Kirsty Wynn is a senior reporter at the Herald on Sunday.

Fatal poison suspected

Results of tests due after death of woman badly injured in house fire.

Heather Bills was rescued from this house after fire broke out in November 2012. Photo / Michael Craig
Heather Bills was rescued from this house after fire broke out in November 2012. Photo / Michael Craig

Forensic results are due this week from a mysterious death at a hospital where a woman may have been intentionally poisoned.

Heather Ann Bills, 65, died at Middlemore Hospital in South Auckland on January 2 last year - six weeks after she was badly injured in an explosive house fire. Detectives said her burns did not kill her.

More should be known on the cause of death this week when forensic results are expected back from specialist tests in Germany.

Police will then decide if the matter will be referred to the coroner or if further investigation is needed.

Bills' Orakei home was gutted by fire on November 24, 2012.

The 65-year-old grandmother was in the house and neighbours braved the inferno to rescue her from an upstairs room.

It is understood police were considering the possibility Bills was intentionally poisoned at Middlemore Hospital where she was taken after the fire.

Heather Bill's sister, Barbara Henderson, this week declined to speculate on her sister's death until the findings were released.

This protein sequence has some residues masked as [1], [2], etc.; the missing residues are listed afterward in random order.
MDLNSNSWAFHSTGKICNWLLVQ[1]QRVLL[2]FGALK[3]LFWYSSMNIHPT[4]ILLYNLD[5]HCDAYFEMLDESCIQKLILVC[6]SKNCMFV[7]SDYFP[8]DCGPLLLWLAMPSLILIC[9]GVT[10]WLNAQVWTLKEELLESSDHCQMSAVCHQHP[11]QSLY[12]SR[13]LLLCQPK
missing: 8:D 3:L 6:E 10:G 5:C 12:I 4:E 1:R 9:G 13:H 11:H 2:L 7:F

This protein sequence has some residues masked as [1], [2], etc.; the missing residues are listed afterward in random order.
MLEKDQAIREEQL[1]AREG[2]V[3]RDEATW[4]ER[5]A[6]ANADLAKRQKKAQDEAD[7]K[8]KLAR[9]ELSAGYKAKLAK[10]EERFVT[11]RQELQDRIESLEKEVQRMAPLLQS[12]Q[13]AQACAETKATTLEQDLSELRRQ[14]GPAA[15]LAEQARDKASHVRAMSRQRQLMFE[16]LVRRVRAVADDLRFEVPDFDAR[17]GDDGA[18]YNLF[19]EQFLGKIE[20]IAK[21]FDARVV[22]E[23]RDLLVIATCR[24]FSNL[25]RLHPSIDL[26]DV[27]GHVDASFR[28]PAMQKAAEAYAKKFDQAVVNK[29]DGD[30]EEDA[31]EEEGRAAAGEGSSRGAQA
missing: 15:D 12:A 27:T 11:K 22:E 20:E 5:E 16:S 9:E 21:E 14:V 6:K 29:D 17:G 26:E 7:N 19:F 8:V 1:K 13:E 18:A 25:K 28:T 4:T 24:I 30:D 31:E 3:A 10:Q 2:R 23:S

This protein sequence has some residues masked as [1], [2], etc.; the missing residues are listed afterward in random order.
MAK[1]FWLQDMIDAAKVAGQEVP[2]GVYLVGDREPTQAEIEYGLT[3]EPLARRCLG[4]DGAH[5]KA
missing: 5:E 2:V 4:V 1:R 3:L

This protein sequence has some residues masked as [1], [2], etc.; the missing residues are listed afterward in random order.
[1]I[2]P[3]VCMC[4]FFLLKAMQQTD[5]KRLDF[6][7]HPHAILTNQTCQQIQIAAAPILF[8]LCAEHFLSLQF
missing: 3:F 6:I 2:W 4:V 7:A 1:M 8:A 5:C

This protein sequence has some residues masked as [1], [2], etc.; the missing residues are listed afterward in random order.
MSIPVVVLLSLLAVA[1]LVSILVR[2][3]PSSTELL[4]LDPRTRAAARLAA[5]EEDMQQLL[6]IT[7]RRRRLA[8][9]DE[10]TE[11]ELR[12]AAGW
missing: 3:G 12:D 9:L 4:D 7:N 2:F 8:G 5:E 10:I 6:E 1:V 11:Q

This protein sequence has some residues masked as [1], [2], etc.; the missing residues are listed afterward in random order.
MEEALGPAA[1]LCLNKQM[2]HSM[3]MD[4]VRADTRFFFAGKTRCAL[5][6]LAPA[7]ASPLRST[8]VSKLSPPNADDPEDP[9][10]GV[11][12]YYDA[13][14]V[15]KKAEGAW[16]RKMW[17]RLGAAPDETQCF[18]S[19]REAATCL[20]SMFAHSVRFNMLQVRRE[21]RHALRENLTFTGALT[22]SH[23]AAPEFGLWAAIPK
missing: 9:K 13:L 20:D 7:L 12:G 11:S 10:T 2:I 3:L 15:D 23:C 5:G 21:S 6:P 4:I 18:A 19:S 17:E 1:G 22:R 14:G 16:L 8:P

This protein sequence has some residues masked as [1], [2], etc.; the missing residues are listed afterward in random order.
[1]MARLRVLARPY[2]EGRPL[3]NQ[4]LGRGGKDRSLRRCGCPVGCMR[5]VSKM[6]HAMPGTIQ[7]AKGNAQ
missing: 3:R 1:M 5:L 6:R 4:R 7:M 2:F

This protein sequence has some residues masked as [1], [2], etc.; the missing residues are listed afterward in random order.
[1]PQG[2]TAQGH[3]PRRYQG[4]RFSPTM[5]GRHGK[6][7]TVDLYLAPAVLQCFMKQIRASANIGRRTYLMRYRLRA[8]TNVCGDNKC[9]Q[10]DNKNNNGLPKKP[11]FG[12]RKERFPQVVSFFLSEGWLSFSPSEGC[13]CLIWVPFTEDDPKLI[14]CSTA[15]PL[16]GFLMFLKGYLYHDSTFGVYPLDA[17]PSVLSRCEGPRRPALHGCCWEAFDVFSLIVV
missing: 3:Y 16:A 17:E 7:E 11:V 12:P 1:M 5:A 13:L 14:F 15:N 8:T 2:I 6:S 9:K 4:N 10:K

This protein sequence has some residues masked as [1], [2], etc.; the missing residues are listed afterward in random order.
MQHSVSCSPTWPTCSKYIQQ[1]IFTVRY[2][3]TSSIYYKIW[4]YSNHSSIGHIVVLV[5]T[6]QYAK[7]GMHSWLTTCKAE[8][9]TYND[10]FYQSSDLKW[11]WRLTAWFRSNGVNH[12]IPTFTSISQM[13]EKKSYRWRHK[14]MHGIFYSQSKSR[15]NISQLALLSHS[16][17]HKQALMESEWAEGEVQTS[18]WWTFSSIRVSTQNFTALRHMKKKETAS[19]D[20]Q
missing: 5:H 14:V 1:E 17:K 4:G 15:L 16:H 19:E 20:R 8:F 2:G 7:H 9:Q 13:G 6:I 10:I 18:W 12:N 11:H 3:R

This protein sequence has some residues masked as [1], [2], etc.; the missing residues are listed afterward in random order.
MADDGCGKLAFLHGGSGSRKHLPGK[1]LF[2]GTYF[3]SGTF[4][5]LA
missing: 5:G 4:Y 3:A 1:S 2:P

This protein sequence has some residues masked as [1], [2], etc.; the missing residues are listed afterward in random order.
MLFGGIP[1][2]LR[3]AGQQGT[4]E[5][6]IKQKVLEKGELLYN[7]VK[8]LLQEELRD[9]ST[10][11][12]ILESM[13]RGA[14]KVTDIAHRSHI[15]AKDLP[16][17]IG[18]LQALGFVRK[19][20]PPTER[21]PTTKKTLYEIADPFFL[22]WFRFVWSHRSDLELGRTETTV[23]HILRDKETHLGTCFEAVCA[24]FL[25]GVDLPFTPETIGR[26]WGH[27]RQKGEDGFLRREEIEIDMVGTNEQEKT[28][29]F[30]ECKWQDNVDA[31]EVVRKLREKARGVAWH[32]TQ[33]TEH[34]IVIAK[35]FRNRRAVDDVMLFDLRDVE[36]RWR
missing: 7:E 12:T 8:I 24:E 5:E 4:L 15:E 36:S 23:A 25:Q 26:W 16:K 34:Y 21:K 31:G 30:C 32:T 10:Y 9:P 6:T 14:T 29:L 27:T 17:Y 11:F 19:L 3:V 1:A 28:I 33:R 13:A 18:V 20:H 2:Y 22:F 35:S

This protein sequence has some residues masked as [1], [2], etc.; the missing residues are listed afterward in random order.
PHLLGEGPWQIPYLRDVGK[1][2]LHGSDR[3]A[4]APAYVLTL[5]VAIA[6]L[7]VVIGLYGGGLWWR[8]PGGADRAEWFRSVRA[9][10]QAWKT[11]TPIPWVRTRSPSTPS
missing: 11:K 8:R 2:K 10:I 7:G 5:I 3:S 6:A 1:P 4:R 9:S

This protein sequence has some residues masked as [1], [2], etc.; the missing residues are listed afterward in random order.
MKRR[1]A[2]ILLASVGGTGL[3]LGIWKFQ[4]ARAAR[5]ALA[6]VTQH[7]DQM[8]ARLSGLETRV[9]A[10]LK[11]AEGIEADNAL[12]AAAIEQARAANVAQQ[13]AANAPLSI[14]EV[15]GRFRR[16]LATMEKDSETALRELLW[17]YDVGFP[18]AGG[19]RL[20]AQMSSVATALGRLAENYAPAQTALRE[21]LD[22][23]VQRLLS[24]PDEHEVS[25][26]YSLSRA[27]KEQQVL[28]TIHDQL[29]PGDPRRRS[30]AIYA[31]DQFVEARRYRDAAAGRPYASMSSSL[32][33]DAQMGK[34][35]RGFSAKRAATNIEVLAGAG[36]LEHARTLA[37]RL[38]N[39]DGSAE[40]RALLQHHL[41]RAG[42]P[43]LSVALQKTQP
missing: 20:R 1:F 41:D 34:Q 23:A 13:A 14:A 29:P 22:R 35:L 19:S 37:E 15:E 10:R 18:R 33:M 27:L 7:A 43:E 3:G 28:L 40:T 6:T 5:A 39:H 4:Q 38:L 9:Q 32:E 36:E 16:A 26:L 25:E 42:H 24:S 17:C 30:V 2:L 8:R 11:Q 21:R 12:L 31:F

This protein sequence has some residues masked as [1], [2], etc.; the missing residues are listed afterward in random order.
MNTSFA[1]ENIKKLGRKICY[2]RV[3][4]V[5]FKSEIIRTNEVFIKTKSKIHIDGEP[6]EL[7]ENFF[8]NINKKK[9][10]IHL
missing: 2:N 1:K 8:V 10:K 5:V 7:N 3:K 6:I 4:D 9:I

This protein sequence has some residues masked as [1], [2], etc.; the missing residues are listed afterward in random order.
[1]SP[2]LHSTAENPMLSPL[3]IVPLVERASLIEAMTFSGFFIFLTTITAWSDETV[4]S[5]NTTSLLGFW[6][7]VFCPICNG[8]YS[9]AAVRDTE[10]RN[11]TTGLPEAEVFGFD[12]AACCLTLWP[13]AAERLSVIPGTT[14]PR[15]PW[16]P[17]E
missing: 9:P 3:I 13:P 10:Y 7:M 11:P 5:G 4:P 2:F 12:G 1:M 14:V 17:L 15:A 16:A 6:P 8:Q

"I don't know what has happened. It would be foolish to make that prediction because I am not a doctor and I don't have all the medical records at my fingertips," she said.

"I believe they will know next week if they will investigate further."

Henderson said she would be waiting to hear what police had uncovered through the tests.

"If the findings are that this is not through natural consequences, then that is a different category altogether," she said.

"If it is not natural causes, the police are going to take it further and we have to let them do their job. That is the way it is."

Henderson said she and other family members were by her sister's side when she died.

Detective Inspector Dave Lynch was on annual leave yesterday and could not be reached for comment.

Last year he said associates of the deceased and medical staff had been interviewed as part of the investigation.

He said police were keeping an open mind on how Bills died and whether the cause was sudden but natural, or something more sinister.

Lynch said if forensic results raised suspicions, police would have to establish whether anyone else was involved in a criminal capacity.

Middlemore Hospital spokeswoman Lauren Young said yesterday it was inappropriate to comment as the police investigation into Bills' death was ongoing.

Young said there would be no comment "until the police have made a decision on whether there is a case to answer or not".

- Herald on Sunday

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